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My Chrome just complained from PayPal's security, similarly to this issue:

Google Chrome "Your connection to website is encrypted with obsolete cryptography"

The identity is verified, but it complains the cryptography is obsolete.

Says it uses RC4_128 with SHA1.

Should I be worried? Should PayPal be ashamed? Should Chrome stop scaring me?

UPDATE: Chrome was v 42 and after the update to v 43 the message stopped and now the certificate shows AES_256_CBC -- which, according to some of the comments, makes me believe that choice of using "RC4_128 with SHA1" was made by Chrome 42, not PayPal.

Bad Google: making people think the server is in the wrong, while it was your browser making the decision...

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    My Chrome (43.x) shows AES256 w/ SHA1, and I get the same message. Eventually everyone will be using SHA2, but I wouldn't be worried about it. – RoraΖ May 20 '15 at 15:42
  • Funny: is this decided by the browser? I thought the server would define what is accepted. – noderman May 20 '15 at 15:45
  • I mean "everyone" being server certificates and CAs. – RoraΖ May 20 '15 at 15:46
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    @cburatto The selected cipher suite is agreed upon by both the client and server, depending upon support and suite priorities. – Polynomial May 20 '15 at 15:47
  • @Polynomial: the client offers ciphers, the server decides based on this offer based on what the server thinks is best. – Steffen Ullrich May 20 '15 at 21:46
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This message is Google trying to push people nilly-willy into the 21st century of cryptography. So they point and mock when they see "RC4" or "SHA-1". This does not mean that such algorithms can be broken immediately. Only that Google would find the world a better place (or possibly a googler place) if everybody were using algorithms more to their liking, i.e. TLS 1.2 with AES/GCM.

In practice, there are a few "worries" about RC4 and SHA-1, though neither should prove fatal to your communications:

  • RC4 has known biases. These biases could theoretically be exploited to recover secret data, provided that the attacker can observe lots of connections (millions), all containing the same secret data at the same predictable place in the stream, provided that the secret appears early enough in that stream (because these biases get lower the further you go down the stream). The last condition is the one which is the biggest problem for an attacker trying to break through HTTPS; the interesting secret (HTTP cookie) appears relatively far in the HTTP header. To my knowledge, there has been no application of such attacks spotted in the wild so far.

  • SHA-1 has theoretical weaknesses with regards to resistance to collisions. No actual collision was produced yet; the theory (which is considered rather solid) is that building a collision would imply a computing cost of 261 function evaluations or so, i.e. substantially less than the expected 280 (for a function with a 160-bit output), but still too much to be casually contemplated even by academics with a lot of budget. Moreover, use of SHA-1 within TLS is through HMAC, which would not be impacted by collisions. There is no known weakness, theoretical or otherwise, in SHA-1 as it is used in SSL/TLS.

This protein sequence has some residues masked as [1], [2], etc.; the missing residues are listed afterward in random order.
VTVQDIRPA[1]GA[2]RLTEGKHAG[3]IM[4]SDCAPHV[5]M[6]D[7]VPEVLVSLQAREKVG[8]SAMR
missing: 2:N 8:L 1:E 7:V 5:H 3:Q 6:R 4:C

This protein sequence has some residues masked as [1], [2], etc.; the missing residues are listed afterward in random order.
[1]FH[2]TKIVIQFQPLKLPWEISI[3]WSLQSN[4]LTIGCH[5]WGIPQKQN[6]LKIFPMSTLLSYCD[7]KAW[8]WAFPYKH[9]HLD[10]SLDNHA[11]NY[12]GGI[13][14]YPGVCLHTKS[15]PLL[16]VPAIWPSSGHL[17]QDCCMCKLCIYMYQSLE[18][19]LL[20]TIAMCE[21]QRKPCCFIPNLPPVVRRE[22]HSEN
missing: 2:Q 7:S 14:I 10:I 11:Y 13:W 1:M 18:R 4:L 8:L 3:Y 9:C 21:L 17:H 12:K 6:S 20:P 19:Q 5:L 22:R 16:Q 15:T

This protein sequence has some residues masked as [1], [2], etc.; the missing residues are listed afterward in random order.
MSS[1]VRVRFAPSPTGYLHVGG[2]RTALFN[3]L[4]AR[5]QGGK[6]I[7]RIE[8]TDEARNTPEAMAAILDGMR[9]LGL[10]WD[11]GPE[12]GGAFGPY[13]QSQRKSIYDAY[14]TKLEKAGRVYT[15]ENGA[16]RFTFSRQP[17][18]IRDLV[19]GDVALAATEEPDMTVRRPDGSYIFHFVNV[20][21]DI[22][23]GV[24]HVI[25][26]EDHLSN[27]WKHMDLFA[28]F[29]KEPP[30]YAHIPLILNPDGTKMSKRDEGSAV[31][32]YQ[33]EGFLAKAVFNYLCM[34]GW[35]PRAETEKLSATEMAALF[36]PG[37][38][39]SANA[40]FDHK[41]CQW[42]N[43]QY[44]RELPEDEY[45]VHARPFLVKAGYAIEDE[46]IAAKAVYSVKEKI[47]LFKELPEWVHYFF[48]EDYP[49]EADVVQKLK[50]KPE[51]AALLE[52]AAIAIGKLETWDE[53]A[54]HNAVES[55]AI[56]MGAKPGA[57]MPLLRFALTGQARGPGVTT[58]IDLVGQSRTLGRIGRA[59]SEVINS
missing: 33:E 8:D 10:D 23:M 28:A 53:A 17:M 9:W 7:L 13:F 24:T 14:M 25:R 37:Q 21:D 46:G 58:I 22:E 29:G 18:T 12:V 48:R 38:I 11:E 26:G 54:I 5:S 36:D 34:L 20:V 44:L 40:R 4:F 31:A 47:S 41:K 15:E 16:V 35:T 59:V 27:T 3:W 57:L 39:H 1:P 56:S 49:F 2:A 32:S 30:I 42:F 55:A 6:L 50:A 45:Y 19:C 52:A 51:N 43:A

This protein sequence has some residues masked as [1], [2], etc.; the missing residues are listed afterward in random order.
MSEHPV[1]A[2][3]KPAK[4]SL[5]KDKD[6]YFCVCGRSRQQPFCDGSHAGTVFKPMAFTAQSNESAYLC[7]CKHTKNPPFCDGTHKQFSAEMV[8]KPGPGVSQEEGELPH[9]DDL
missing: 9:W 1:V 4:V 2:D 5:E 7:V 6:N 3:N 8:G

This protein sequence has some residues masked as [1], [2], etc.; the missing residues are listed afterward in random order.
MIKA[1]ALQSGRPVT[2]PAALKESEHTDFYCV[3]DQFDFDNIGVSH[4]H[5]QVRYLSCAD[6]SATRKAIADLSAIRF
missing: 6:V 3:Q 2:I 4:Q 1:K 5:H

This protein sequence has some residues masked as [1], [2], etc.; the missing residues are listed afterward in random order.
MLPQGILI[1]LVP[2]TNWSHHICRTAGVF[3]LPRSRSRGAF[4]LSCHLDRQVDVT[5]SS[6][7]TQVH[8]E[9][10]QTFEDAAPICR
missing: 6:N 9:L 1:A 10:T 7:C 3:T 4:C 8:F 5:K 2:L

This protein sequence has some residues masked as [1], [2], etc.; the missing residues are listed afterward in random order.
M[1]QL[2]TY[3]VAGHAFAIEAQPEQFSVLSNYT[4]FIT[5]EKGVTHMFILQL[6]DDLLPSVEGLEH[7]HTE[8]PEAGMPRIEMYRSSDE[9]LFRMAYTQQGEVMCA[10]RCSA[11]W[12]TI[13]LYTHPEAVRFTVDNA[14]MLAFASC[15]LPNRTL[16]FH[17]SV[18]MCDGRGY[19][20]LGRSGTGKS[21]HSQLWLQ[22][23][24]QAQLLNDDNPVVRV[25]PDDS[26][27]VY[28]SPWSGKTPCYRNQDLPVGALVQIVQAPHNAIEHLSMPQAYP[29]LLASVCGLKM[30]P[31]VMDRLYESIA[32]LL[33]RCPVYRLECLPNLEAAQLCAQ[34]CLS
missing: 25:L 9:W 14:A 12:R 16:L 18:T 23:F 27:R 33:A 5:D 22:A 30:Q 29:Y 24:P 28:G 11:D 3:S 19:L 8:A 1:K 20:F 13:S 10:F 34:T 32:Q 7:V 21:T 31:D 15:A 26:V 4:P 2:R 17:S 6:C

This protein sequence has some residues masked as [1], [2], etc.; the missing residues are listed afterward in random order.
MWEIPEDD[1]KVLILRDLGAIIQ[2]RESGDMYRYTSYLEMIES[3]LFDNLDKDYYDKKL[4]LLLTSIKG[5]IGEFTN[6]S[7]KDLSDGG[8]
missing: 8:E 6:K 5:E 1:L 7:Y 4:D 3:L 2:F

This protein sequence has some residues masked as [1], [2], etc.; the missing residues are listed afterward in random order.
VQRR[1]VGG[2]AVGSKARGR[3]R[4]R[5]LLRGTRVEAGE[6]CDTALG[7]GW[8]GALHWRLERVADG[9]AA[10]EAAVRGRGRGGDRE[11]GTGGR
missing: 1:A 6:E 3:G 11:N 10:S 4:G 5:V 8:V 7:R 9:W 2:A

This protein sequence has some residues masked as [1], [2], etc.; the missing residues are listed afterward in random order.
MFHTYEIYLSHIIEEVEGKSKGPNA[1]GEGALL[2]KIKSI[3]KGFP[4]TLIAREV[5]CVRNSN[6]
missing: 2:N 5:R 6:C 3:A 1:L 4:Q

Paypal enforces RC4 because they want to avoid the perceived weakness induced by AES in CBC mode (so-called "BEAST attack" that no longer works in practice). They sure would prefer if Chrome was not claiming that they are "obsolete" because that may scare away customers; for a bank, security is important, but projecting an image of security even more. Customers must feel safe, or they will bring their money elsewhere (this is why most 19th-century banks were opening offices with very massive architecture, with granite columns and steel doors: to instill an inconscious feeling of solidity).

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    Chrome actually shows this message for AES-CBC suites as well. The only suites you can use that won't raise this message are AES-GCM and ChaCha20-Poly1305 suites. – Xander May 20 '15 at 18:15
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    Well, I almost gave up accessing PayPal due to this message. It sounded like it was pretty bad. This a big deal, because the user might start considering real threats as false positives and ignore them. For example, next time I see the X-ed HTTPS protocol on the address bar while accessing PayPal, I'll probably not check the certificate like I did today. – noderman May 20 '15 at 21:01
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    WRT RC4, it's Google's idea of implementing RFC 7465. – Compro01 May 20 '15 at 23:16
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    @NeilSmithline They could update the algorithms at any point in time; the algorithms used by an SSL server/client aren't dependent (usually) on a specific key. – Naftuli Kay May 21 '15 at 2:38
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    Note that in banning RC4, google isn't actually spearheading anything. That ciphersuite has been officially banned by the IETF in RFC7465 so they are just conforming to standards. – eltrai May 21 '15 at 13:29

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